Right now, top officials from U.S. Environmental Protection Agency and other federal agencies are debating what additional actions the government should take to jump-start the cleanup of the Chesapeake Bay.
These critical top-level discussions are happening in response to President Barack Obama’s May 12 Executive Order declaring the Bay a “national treasure” and proclaiming that “the Federal Government should lead this effort” to restore the estuary.
Here is your chance to weigh in. An open “town hall” meeting will be held on Aug. 11 in Annapolis (details below) to discuss options with Chuck Fox, the EPA’s new top advisor for Chesapeake Bay restoration.
What new steps do you think the federal government should take to reduce pollution in the Bay? I think it’s critically important that the EPA start using the federal Clean Water Act to deny permits for development projects, wastewater plants, industrial facilities and other activities that would add more pollution to waterways (including the Bay) that are already on the EPA’s list of impaired waterways.
This is perhaps an obvious point – start enforcing the law.
But in addition to strong law enforcement, what would you think about something new and innovative?
Perhaps the government should create a “cap and trade” program throughout the whole Bay watershed that would set a maximum amount of nutrient pollution, and then require companies or utilities to pay fees if they exceed this amount. The fees would be used to pay for pollution reduction projects elsewhere, such as by planting trees along streams on farms to prevent runoff. Such a “cap and trade” concept worked very well during the 1990s and this decade to cut sulfur dioxide air pollution from power plants, which reduced acid rain in our rivers and other waterways.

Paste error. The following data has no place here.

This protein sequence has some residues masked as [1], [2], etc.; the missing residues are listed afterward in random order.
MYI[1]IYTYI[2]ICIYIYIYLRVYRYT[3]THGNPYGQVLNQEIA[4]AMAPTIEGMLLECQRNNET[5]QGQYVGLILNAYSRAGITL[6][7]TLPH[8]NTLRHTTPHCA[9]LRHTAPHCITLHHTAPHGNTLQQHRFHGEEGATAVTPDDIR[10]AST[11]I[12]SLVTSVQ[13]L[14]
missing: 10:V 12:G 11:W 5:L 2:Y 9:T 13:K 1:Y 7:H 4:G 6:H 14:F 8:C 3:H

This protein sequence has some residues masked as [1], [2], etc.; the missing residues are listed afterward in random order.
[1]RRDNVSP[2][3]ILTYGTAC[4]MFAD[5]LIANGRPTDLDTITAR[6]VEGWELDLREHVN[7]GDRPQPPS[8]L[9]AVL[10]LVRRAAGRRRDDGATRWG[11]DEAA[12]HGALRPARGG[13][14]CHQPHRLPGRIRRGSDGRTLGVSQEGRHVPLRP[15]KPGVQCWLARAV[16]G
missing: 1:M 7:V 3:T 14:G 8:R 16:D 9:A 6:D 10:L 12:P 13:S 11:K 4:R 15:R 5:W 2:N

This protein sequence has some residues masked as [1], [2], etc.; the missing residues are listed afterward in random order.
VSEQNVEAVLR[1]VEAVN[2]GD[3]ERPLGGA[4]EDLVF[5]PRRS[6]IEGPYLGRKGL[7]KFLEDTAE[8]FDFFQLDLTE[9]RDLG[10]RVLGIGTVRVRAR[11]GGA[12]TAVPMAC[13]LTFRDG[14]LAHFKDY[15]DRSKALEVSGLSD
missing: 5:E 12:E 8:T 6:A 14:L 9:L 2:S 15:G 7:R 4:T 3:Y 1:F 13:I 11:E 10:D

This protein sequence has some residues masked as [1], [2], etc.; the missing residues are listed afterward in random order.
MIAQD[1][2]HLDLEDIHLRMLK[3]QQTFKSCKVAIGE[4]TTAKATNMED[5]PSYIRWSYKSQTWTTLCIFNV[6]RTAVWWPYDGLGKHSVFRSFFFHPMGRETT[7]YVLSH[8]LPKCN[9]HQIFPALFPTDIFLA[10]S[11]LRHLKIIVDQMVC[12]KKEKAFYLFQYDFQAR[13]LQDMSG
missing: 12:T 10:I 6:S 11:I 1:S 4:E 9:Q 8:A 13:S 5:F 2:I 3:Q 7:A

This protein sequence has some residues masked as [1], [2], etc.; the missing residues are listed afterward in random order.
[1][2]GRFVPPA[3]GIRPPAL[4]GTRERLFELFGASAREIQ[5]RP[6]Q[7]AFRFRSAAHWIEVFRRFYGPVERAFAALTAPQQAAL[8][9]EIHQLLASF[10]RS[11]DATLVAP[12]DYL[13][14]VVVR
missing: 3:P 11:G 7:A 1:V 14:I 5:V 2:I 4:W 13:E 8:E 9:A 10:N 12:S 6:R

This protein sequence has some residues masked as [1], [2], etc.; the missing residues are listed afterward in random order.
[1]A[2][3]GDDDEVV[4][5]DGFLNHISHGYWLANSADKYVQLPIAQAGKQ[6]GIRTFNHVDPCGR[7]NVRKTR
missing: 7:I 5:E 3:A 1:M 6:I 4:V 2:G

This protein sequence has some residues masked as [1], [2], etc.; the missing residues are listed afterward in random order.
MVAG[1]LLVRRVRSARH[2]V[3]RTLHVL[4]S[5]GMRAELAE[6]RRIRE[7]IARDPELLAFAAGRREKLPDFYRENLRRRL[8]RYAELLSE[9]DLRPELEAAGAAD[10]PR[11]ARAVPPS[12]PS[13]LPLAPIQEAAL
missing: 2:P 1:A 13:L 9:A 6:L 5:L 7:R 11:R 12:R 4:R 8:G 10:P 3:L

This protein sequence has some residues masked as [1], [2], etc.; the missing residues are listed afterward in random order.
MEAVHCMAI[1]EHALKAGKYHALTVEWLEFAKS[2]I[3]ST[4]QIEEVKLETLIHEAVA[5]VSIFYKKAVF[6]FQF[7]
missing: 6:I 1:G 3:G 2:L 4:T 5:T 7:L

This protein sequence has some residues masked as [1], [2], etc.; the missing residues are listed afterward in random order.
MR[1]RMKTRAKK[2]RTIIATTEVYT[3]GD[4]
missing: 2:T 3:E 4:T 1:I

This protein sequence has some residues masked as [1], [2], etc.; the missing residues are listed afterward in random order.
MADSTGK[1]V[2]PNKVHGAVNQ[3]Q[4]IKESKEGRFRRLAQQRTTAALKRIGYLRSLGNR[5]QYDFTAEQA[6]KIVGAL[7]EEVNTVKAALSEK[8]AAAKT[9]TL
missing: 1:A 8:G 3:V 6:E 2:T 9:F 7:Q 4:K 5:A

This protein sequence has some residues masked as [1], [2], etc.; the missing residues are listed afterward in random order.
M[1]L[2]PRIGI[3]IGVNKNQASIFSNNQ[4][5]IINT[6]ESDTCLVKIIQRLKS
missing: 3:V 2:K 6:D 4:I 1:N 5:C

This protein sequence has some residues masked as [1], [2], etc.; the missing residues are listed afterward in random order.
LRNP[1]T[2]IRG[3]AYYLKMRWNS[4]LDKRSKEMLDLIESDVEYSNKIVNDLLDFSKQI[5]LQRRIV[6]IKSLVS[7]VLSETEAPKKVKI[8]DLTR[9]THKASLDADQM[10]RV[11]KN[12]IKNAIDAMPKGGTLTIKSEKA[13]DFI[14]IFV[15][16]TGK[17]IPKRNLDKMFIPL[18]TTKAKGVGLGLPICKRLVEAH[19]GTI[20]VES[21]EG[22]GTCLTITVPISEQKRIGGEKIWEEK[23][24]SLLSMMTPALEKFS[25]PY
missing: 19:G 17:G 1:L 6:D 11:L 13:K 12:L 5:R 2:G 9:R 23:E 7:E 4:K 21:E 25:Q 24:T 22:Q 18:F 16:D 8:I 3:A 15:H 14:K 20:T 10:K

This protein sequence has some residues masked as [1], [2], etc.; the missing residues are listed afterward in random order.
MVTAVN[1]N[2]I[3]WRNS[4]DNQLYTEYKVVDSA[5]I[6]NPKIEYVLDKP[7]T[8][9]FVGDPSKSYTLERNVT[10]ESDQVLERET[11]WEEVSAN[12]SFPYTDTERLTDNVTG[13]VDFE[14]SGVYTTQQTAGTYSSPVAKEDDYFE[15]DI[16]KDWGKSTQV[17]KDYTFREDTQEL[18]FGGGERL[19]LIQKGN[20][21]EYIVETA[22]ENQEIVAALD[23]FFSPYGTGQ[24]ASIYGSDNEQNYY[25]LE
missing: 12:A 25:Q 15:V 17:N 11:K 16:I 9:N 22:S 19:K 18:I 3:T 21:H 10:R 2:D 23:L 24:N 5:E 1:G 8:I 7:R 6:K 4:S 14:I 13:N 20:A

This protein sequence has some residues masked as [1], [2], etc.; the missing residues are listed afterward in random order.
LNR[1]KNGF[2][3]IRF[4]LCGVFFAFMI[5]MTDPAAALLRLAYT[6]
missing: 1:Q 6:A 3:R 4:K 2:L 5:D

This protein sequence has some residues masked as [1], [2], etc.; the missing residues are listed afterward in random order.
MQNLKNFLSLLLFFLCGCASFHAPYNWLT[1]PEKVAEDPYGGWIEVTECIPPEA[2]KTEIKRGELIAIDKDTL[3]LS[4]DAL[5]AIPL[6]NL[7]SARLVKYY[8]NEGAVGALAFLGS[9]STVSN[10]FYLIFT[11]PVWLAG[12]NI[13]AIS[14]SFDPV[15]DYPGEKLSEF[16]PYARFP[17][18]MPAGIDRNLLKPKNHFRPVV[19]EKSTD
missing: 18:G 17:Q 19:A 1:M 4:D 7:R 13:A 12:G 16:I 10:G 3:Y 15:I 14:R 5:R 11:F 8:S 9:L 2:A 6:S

The success of this "cap and trade" program, which was instituted because of 1990 federal Clean Air Act Amendments, inspired The Economist magazine (not exactly a treehugger mouthpiece) to declare cap and trade in July 2002 as "probably the greatest green success story of the past decade."
"Cap and trade" systems are also being discussed at the federal level as a method to reduce global warming pollution.
If the scheme works to defeat acid rain, perhaps it could also be used to save the Bay and our climate.
Do you agree or disagree?
Send Bay Daily your thoughts.
And mark your calendar to voice your opinions at the town hall meeting on Aug. 11. Will Baker, president of the Chesapeake Bay Foundation, plans to attend. If you also want to come out and speak your mind, please RSVP because space is limited.
Chesapeake Bay Town Hall Meeting.
President Obama has ordered the EPA and other federal agencies to draft plans by Sept. 9 to clean up the Chesapeake Bay. A diverse group representing business, academic, faith, environmental and other interests will meet Aug. 11 in Annapolis to discuss specific steps the Administration must take.
WHAT: Chesapeake Bay Town Hall Meeting
WHEN: Tuesday, Aug. 11, 6:30 - 8:00
WHERE: St. Philip's Episcopal Church, 730 Bestgate Road, Annapolis, MD 21401
INVITED: Lisa Jackson, EPA Administrator
Chuck Fox, EPA Senior Advisor on the Chesapeake Bay Dr. Don Boesch, President, UMD Center for Environmental Science Will Baker, President, Chesapeake Bay Foundation (plans to attend) Tommy Landers, Policy Advocate, Environment Maryland. For more information and to RSVP, contact Tommy Landers at Environment Maryland, 410-467-0439 or Terry Cummings at Chesapeake Bay Foundation, 410-268-8816.
Chuck Fox, EPA Senior Advisor on the Chesapeake Bay
Dr. Don Boesch, President, UMD Center for Environmental Science
Will Baker, President, Chesapeake Bay Foundation (plans to attend)
Tommy Landers, Policy Advocate, Environment Maryland.
For more information and to RSVP, contact Tommy Landers at Environment Maryland, 410-467-0439 or Terry Cummings at Chesapeake Bay Foundation, 410-268-8816.